NEW YORK (Reuters) - A surprise surge in private-sector employment last month to its highest level on record provided the most bullish signal in months that the U.S. economy is on the mend.
Private employers added 297,000 jobs in December, triple the median estimate by economists and up from the gain of 92,000 in November, an ADP Employer Services report, whose data goes back to 2000, showed on Wednesday.
The report undercut the prices of the U.S. Treasury securities, and helped the U.S. dollar gain against the yen and the euro. U.S. stocks opened lower though they did pare losses after the jobs news.
“Sometimes numbers come as bolts from the blue; this is one of them,” said Ian Shepherdson, chief U.S. economist at High Frequency Economics.
“Nothing in any other indicators of the state of the labor market last month -- jobless claims, help wanted, surveys -- suggested anything like this was remotely likely.”
“We now have to expect a much bigger number on Friday, 250,000?” he said of the government’s much more comprehensive labor market report due on Friday.
That report, which includes both public and private sector employment, is expected to show a rise in overall nonfarm payrolls of 140,000 in December, based on a recent Reuters poll of analysts, including a rise in private payrolls of 145,000.
Adding to the rosy employment picture, the number of planned layoffs at U.S. firms fell last month to the lowest level in 10 years, according to a report by consultants Challenger, Gray & Christmas Inc.
Tempering some of the optimism on Wednesday, an industry group said applications for U.S. home mortgages ebbed in the last couple of months of the year, with loan rates hovering around their highest levels in seven months.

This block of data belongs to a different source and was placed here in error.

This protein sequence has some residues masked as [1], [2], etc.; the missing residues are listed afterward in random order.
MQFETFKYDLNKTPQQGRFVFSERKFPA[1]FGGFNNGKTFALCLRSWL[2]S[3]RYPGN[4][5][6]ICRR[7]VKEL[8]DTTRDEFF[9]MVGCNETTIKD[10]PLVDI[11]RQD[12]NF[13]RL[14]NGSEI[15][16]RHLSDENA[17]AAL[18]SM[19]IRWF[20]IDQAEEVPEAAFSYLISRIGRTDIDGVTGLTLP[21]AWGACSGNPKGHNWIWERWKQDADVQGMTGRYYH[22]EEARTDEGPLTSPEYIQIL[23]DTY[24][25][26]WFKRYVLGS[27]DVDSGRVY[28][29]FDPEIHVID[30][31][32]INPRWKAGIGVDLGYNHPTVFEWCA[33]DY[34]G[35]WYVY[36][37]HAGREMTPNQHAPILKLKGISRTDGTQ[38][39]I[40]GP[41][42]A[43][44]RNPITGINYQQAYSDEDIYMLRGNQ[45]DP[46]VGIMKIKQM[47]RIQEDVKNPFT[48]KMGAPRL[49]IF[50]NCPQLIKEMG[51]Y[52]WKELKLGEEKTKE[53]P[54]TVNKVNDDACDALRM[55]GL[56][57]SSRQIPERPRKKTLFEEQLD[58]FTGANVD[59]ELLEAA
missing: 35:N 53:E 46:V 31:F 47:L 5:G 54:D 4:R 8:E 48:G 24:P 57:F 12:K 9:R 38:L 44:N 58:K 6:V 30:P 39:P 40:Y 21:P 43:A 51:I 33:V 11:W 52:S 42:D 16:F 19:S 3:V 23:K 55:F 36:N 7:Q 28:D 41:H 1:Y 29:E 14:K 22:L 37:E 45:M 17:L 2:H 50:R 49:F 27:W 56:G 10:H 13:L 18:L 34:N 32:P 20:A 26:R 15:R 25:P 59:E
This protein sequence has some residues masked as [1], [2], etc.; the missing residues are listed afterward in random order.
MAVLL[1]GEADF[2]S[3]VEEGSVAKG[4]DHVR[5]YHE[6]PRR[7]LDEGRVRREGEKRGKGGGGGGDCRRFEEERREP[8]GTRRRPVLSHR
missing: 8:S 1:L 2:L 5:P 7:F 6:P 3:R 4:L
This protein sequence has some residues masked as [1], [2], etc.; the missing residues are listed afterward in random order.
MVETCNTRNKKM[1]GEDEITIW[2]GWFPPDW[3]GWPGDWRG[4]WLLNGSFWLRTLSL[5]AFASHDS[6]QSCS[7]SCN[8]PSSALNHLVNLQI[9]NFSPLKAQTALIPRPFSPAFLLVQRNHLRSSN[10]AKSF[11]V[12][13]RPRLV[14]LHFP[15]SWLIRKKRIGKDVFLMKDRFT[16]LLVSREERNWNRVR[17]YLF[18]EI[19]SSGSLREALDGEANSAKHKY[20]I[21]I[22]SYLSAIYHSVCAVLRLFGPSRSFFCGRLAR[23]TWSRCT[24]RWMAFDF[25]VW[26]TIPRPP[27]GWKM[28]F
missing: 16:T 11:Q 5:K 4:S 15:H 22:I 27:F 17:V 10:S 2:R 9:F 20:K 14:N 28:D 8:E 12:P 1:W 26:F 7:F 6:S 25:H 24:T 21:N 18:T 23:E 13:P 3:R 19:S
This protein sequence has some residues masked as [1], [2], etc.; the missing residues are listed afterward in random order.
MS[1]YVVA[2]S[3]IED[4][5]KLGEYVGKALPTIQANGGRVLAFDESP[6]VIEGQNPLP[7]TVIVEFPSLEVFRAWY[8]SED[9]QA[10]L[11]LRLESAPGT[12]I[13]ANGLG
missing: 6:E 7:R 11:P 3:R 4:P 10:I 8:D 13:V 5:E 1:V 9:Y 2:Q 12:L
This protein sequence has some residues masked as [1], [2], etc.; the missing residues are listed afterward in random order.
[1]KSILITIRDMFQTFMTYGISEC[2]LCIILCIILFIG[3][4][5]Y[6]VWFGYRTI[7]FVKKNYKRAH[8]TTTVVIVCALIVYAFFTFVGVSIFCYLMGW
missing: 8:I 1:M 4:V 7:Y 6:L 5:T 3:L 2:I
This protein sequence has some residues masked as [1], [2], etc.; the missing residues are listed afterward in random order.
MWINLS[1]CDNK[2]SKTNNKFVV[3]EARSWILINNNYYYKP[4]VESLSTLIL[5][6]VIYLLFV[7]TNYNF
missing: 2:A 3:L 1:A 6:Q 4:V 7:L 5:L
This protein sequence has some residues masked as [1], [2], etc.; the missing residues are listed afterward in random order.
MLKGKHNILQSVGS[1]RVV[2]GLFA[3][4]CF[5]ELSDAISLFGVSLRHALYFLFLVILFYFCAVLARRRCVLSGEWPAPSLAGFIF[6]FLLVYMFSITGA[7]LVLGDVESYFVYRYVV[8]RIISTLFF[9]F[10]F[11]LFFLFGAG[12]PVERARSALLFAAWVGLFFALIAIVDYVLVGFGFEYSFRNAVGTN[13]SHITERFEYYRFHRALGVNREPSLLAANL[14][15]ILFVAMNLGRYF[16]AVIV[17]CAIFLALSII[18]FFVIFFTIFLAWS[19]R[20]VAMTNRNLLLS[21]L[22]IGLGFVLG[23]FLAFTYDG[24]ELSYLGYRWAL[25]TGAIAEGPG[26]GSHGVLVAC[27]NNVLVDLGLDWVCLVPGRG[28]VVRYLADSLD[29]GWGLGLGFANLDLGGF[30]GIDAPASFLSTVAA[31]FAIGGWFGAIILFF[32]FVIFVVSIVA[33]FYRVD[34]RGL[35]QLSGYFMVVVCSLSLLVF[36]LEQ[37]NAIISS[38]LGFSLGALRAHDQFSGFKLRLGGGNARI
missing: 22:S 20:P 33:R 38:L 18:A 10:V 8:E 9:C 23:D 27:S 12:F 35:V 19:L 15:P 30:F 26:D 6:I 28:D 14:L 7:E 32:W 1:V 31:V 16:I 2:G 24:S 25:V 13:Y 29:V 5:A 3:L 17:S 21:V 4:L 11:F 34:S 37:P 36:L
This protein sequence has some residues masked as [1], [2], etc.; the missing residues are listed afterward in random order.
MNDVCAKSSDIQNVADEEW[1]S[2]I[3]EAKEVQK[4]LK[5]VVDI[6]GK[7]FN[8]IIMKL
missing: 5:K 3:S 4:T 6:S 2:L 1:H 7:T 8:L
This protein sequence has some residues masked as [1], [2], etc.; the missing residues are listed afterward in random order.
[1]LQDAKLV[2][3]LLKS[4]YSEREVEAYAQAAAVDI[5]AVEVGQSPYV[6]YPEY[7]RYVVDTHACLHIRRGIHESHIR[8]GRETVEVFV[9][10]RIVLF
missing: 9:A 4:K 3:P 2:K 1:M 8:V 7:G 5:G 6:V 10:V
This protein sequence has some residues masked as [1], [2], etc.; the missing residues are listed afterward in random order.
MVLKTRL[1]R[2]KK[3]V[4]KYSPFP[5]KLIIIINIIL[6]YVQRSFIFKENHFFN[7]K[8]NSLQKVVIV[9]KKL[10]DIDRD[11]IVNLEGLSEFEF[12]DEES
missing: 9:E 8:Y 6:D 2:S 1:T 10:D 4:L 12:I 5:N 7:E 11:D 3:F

The ADP report, developed by Macroeconomic Advisers LLC, is often used by economists to fine-tune their forecasts for the payrolls numbers, though it is not always accurate in predicting the outcome.
The vast majority of the jobs increase, 270,000 jobs, was concentrated in the service-providing industries while the goods-providing industries contributed 27,000 jobs with manufacturing up by 23,000 jobs, Barclays analyst Theresa Chen wrote in a note.
She said the surprise boost was driven by hiring in small and medium firms but added: “The ADP data often do not predict well the changes in non-farm payrolls within the same period, so we are not revising our payroll forecast in response to this report.”
Macroeconomic Advisers Chairman Joel Prakken noted seasonal factors may have boosted the December numbers but said growth in employment was “comfortably into positive territory and seems to be accelerating.”
On Tuesday, minutes from the Federal Reserve’s December policy meeting showed the U.S. central bank felt the economy still needed help despite some signs of strength. There was little appetite to trim the Fed’s $600 billion bond-buying plan, the minutes show.
Yet the strong ADP report could again ramp up the debate over Fed policy.
“You cannot ignore the strength of this report,” Tom Porcelli, a U.S. economist at RBC Capital Markets. “With small business now beginning to start to ramp up hiring, it’s safe to feel better about the labor backdrop.”
Reporting by Jonathan Spicer and the Reuters New York bureau, Editing by Chizu Nomiyama